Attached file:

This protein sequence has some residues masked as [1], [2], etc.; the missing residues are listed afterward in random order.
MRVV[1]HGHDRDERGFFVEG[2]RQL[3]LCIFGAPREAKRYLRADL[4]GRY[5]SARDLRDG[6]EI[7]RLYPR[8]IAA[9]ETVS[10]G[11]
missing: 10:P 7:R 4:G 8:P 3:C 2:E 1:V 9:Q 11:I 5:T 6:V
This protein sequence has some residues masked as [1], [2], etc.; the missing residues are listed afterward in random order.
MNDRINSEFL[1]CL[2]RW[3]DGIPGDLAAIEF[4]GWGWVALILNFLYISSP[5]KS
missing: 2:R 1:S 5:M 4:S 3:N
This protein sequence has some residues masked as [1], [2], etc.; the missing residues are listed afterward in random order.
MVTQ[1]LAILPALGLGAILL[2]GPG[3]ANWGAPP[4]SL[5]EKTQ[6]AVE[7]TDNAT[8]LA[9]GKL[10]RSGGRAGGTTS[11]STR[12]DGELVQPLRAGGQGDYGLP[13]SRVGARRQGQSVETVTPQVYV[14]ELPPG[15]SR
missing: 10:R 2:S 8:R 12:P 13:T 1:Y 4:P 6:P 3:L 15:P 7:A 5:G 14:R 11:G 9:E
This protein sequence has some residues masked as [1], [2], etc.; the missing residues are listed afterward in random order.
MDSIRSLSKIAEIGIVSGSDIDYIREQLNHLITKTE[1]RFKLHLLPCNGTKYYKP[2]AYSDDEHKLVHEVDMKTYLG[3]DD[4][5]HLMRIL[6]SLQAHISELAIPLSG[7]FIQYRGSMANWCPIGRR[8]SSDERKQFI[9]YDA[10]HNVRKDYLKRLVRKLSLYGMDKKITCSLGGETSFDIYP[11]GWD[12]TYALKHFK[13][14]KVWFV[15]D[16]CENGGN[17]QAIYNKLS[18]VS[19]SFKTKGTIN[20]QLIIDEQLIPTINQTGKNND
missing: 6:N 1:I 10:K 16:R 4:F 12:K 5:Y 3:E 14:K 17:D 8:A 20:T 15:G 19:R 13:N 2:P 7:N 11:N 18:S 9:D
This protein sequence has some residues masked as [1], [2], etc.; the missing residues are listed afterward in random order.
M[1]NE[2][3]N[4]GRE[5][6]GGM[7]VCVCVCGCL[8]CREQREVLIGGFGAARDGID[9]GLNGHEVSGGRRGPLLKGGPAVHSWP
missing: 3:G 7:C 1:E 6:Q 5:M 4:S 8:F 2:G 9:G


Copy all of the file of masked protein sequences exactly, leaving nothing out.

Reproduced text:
This protein sequence has some residues masked as [1], [2], etc.; the missing residues are listed afterward in random order.
MRVV[1]HGHDRDERGFFVEG[2]RQL[3]LCIFGAPREAKRYLRADL[4]GRY[5]SARDLRDG[6]EI[7]RLYPR[8]IAA[9]ETVS[10]G[11]
missing: 10:P 7:R 4:G 8:P 3:C 2:E 1:V 9:Q 11:I 5:T 6:V
This protein sequence has some residues masked as [1], [2], etc.; the missing residues are listed afterward in random order.
MNDRINSEFL[1]CL[2]RW[3]DGIPGDLAAIEF[4]GWGWVALILNFLYISSP[5]KS
missing: 2:R 1:S 5:M 4:S 3:N
This protein sequence has some residues masked as [1], [2], etc.; the missing residues are listed afterward in random order.
MVTQ[1]LAILPALGLGAILL[2]GPG[3]ANWGAPP[4]SL[5]EKTQ[6]AVE[7]TDNAT[8]LA[9]GKL[10]RSGGRAGGTTS[11]STR[12]DGELVQPLRAGGQGDYGLP[13]SRVGARRQGQSVETVTPQVYV[14]ELPPG[15]SR
missing: 10:R 2:S 8:R 12:P 13:T 1:Y 4:P 6:P 3:L 15:P 7:A 5:G 14:R 11:G 9:E
This protein sequence has some residues masked as [1], [2], etc.; the missing residues are listed afterward in random order.
MDSIRSLSKIAEIGIVSGSDIDYIREQLNHLITKTE[1]RFKLHLLPCNGTKYYKP[2]AYSDDEHKLVHEVDMKTYLG[3]DD[4][5]HLMRIL[6]SLQAHISELAIPLSG[7]FIQYRGSMANWCPIGRR[8]SSDERKQFI[9]YDA[10]HNVRKDYLKRLVRKLSLYGMDKKITCSLGGETSFDIYP[11]GWD[12]TYALKHFK[13][14]KVWFV[15]D[16]CENGGN[17]QAIYNKLS[18]VS[19]SFKTKGTIN[20]QLIIDEQLIPTINQTGKNND
missing: 6:N 1:I 10:K 16:R 4:F 12:K 5:Y 3:E 14:K 17:D 8:A 20:T 15:G 19:R 13:N 2:P 7:N 11:N 18:S 9:D
This protein sequence has some residues masked as [1], [2], etc.; the missing residues are listed afterward in random order.
M[1]NE[2][3]N[4]GRE[5][6]GGM[7]VCVCVCGCL[8]CREQREVLIGGFGAARDGID[9]GLNGHEVSGGRRGPLLKGGPAVHSWP
missing: 3:G 7:C 1:E 6:Q 5:M 4:S 8:F 2:G 9:G